reviewed by Todd Richmond
The story begins when a college student turns a corner at a London Underground station and finds himself suddenly 100 years in the past. In his panic, he drops the book he is carrying -- Van Nostrand's Scientific Encyclopedia. Then, miraculously, he returns to his own time, sans book. Implications? Our feline wizards are about to find out...

Babylon 5.1: Televison Reviews Babylon 5.1
TV reviews by Rick Norwood
In his column, Rick has scoured the listings and found what is recommended viewing for April 1999. Check it out and see if you agree.

New Magazines New Magazines
compiled by John O'Neill
Looking for the best in new magazines? The FictionHome page has news, reviews and links to the finest short fiction on the market, from SF magazines to anthologies and collections.

First Novels

Delore's Confession Delore's Confession by Paulette Crain
reviewed by Lisa DuMond
As long as there is an Anne Rice, there are going to be authors gunning for her spot on the bestseller lists. If anyone has ever had a legitimate chance to surpass the Queens of gothic, steamy horror, Paulette Crain might just be the one.

Second Looks

Titus Crow: The Burrowers Beneath  and The Transition of Titus Crow Titus Crow: The Burrowers Beneath and The Transition of Titus Crow by Brian Lumley
reviewed by Chris Donner
Despite the otherworldliness of the topic -- the Cthulhu legend and occult themes in general -- the author manages to bring horror down from the stars and up from the seas and position it directly under our feet, where it may strike fatally and with no more than the quirky spasms of a seismograph needle to warn of its coming.

Phoenix Café Phoenix Café by Gwyneth Jones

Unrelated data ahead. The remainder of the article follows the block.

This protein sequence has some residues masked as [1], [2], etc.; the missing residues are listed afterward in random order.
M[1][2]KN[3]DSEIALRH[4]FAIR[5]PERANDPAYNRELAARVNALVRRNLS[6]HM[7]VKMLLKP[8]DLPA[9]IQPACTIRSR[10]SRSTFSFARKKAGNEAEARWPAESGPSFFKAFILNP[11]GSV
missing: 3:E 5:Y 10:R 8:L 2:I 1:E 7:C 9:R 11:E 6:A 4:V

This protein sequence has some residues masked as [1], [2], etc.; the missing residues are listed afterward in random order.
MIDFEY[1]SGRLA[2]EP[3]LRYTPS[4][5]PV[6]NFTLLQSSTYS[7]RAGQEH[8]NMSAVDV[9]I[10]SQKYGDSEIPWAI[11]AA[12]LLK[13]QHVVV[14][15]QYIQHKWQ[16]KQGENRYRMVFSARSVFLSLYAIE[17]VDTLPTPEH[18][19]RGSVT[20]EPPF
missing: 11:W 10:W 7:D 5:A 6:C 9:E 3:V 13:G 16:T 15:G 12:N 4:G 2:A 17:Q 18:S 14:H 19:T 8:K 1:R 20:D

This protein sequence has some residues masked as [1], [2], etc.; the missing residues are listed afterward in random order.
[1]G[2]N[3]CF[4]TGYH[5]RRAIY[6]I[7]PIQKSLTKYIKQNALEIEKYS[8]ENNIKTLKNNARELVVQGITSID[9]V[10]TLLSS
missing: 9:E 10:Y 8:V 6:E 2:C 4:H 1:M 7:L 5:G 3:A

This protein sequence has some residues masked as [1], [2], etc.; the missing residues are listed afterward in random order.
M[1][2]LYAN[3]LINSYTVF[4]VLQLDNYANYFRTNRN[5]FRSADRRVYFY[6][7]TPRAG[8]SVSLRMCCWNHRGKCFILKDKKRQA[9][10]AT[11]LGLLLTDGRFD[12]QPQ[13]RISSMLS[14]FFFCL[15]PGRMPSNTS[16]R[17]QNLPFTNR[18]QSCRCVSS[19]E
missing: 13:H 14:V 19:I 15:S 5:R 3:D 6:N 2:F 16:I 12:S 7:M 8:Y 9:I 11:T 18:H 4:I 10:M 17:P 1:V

reviewed by Jean-Louis Trudel
The author's powers of imagination are wickedly devious, garbed in the finery of stylish prose, evincing a gift for the unexpected cut or thrust, always able to draw out the greater and lesser consequences of an innovative technology. This novel shows us how she is able to do it.

Non-Fiction

No Limits No Limits and Packing Fraction by Julie E. Czerneda
reviewed by Jean-Louis Trudel
Can SF be used to spark interest in science? No Limits is a textbook built around the stories collected in Packing Fraction. All the stories appear in both, but they are extensively annotated and analyzed in No Limits, which also provides additional information on the authors and pointers to related SF stories. The book uses SF to stimulate fresh and creative thinking about science.

Gaming

Libellus Sanguinis I and II Libellus Sanguinis I and II
a gaming module review by Don Bassingthwaite
If you're keeping score, these 2 books cover 6 of the 13 clans described in Vampire: The Dark Ages. One other is also available. That leaves another 6 clans to be covered -- a perfect fit for 2 more libelli sanguinium.